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If you want to become a better writer, it’s crucial you keep a journal – especially if you’re new to the craft. Journaling empowers you to hone your voice and style by giving you the space to practice writing without the fear of being judged; it’s where you can openly share your most private moments, fears, thoughts, and mistakes in a place where no one else can go. If you want to use your journal to become a better writer, but find yourself getting stuck every time you open your notebook, try giving the following three tips a try to make your next journaling session more productive, fun, and creative:

#1: Schedule time to journal.

If you don’t schedule time in your calendar to journal, chances are you aren’t going to do it. Starting immediately, block out two 10-minute appointments a week to sit down in a quiet space and journal with the intention of awakening your creativity and strengthening your writer’s muscle. Schedule your writing sessions at different times each week and look for patterns as to when you are most prolific.

#2: Start small and gradually build your writing stamina.

If you are new to journaling, don’t try to do too much too soon. If you focus on writing pages and pages of thought-provoking, intelligent prose during your first 10-minute session, you’ll likely become disappointed when you aren’t able to meet your own expectations. When you first start writing in a journal, just aim to get a least a few sentences down on paper. Once that becomes comfortable, you can build up to writing paragraphs, and eventually, pages.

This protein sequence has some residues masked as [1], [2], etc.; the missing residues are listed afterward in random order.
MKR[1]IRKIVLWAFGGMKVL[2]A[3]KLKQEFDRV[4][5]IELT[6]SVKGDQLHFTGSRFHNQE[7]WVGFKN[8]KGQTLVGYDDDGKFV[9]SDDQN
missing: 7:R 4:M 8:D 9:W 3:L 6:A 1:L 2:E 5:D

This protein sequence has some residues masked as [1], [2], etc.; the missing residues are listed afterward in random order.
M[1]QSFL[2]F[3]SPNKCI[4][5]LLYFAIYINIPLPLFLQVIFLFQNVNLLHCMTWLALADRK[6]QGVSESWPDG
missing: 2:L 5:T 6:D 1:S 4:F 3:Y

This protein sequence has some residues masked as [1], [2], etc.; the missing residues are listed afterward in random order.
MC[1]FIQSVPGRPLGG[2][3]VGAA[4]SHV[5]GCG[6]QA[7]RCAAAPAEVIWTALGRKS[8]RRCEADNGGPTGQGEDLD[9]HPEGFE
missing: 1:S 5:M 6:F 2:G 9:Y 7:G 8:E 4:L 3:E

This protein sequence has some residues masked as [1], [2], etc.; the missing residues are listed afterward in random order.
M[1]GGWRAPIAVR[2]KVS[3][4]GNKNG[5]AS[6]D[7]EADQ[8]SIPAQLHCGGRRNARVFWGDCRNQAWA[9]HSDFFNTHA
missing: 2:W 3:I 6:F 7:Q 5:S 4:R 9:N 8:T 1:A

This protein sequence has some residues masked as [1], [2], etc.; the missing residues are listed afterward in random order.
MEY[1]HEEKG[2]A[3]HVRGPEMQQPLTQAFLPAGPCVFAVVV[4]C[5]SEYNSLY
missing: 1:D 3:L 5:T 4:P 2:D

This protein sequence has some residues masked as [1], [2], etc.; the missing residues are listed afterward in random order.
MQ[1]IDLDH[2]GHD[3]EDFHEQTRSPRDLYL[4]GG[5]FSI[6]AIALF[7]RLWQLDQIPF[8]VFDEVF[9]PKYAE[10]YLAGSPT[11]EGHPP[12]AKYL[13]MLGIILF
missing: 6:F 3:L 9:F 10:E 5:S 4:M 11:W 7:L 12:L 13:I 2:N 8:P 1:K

#3: What to write about if you get stuck

If you can’t think of anything to write about, try one of the following tips to get your creative juices flowing.

  • Copy down one of your favorite quotes or a random sentence you saw scribbled on the bathroom wall at the burger joint you ate at last night. Once it’s there on paper, write an observation about it, such as how it made you feel.

  • Jot down the title of a book you want to check out and explain why you are interested in reading it.

  • Write the first line of a poem or first 10 words of a book’s opening line; see what simmers to the surface from there.

  • Even better, steal a snippet of conversation you hear from others (whether live or on TV or a podcast). Record it in your journal and then see where it takes you.

Whatever you do, relax and have fun. Expect your spirit to speak and it will!

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